Professionals and professions play an important role in addressing long-term socioeconomic challenges on a global scale. The EU-funded PIPES (Professions in international political economies) project investigated the impact that these professionals and professions have within the international political economy. It examined pivotal issues such as post-crisis financial reform, transnational wealth management, tax justice activism and low fertility in developed countries. Topics of concern ranged widely from private forms of international diplomacy and biofuel markets to patents for essential medicines and internet service pricing. Three main findings emerged from the project. Firstly, the researchers found that transnational governance benefits strongly from professionals who are not linked to national professional associations. They also found that career structure has an important impact on individuals' high status in professional networks, with mixed careers being particularly important. The third finding revealed that there is a shift from professionalism based on formal training and professional associations to professionalism based on how to organise oneself across different groups. Together, the findings yielded three main conclusions and issues that furthered the project's aims. The first is epistemic arbitrage, referring to professionals who mediate between different topics to position themselves, as well as their skills and knowledge, as the perfect combination able to address challenges. The second is identity switching, where professionals 'switch hats' to gain advantage by moving between the worlds of policy, science, activism and corporations. The third is 'organising not organisations', which espouses that idea that forms of organising are more important than organisational forms. PIPES noted that epistemic arbitrage and identity switching were common practices for professionals involved in international political economies. These deliberate practices contradicted traditional theories regarding the behaviour of international organisations, non-governmental organisations and businesses. The project's outcomes shed light on how professionals compete and cooperate to define long-term socioeconomic problems in the international political economy. This is likely to give rise to new theories of international business and demystify practices in the professional and political worlds that affect society and its economy.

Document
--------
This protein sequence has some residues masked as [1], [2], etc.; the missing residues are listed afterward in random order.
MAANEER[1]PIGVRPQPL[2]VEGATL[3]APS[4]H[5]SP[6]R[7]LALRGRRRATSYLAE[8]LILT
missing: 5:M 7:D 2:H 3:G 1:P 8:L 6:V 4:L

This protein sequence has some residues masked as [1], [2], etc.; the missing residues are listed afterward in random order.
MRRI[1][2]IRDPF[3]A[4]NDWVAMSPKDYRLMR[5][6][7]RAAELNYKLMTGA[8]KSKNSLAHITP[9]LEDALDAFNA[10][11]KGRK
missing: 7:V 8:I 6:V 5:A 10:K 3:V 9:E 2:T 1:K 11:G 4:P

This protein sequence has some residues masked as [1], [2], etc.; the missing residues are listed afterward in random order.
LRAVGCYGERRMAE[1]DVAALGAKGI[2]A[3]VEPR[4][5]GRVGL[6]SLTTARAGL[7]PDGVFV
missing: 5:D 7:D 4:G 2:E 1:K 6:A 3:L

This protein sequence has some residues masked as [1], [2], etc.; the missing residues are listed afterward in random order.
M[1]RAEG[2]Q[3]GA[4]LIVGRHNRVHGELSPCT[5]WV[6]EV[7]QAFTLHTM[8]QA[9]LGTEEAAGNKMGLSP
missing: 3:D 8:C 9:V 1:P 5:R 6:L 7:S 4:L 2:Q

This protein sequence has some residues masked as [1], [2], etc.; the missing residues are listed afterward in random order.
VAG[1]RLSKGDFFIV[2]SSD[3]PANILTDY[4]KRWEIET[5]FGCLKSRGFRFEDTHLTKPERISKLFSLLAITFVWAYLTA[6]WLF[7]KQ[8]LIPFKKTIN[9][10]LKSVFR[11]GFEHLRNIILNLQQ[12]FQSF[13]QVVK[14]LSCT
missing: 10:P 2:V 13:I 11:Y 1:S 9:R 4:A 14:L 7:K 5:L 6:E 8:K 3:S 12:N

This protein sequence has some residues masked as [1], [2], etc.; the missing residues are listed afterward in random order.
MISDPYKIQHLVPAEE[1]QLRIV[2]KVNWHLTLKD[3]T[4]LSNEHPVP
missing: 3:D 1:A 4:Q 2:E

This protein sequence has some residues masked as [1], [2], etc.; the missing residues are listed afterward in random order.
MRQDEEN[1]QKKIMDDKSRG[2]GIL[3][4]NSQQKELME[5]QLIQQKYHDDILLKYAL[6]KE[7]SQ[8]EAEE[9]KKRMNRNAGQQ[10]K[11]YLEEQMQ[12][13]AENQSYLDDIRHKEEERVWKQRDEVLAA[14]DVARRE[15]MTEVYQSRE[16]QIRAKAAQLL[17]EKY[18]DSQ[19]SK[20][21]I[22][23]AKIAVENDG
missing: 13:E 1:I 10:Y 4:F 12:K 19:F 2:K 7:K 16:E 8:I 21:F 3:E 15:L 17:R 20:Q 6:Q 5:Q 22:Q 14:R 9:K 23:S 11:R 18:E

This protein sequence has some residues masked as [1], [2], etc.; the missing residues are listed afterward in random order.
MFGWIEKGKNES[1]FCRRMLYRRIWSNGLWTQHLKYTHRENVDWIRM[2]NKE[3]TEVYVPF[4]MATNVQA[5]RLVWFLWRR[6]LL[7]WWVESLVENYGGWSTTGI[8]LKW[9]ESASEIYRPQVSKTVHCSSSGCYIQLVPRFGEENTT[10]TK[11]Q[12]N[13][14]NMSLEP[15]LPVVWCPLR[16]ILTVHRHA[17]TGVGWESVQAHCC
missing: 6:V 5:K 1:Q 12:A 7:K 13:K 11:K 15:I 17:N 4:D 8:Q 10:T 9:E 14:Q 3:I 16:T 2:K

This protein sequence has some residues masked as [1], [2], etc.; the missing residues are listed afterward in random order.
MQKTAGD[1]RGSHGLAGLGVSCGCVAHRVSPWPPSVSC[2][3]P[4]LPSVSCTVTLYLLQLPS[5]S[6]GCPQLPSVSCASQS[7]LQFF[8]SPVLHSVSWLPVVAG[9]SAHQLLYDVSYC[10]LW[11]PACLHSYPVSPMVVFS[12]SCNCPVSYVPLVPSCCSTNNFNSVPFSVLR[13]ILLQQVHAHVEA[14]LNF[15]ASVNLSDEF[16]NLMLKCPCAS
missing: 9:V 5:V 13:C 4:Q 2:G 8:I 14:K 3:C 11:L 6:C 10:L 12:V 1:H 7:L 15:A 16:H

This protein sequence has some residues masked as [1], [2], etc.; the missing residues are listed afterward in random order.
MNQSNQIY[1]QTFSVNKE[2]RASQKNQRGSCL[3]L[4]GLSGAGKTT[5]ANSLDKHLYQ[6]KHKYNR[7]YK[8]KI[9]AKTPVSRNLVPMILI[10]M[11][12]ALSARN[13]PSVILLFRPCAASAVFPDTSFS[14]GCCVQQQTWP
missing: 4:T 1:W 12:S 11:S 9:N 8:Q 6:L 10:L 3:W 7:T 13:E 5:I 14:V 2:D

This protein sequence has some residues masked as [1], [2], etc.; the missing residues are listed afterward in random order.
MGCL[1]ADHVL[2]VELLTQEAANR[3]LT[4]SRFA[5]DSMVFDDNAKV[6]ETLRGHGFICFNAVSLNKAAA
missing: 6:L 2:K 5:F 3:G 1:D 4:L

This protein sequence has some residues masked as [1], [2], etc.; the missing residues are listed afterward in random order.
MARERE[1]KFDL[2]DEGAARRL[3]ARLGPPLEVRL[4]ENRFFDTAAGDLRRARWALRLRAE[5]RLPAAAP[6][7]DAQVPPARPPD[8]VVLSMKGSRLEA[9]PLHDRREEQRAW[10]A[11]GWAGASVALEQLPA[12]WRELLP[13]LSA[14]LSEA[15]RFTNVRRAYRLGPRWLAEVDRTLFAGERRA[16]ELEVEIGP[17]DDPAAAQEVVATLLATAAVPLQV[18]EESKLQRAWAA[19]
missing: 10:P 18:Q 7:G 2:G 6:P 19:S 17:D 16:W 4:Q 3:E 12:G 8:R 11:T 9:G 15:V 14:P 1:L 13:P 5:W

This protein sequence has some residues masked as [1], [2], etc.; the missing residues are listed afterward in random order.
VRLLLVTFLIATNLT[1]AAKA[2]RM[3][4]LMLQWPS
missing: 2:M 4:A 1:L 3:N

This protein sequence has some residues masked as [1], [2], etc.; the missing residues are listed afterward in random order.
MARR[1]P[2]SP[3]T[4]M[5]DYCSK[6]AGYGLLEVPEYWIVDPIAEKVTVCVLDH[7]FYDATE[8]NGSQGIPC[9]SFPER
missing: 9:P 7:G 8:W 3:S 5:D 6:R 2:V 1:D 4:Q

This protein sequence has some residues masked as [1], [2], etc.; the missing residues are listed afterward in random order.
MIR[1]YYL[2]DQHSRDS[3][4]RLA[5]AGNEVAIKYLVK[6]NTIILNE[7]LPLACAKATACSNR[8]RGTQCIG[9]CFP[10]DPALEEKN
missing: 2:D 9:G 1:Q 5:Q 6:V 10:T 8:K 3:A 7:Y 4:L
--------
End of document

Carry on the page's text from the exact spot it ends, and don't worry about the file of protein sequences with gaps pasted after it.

Political economies, socioeconomic challenges, professional networks, epistemic arbitrage, identity switching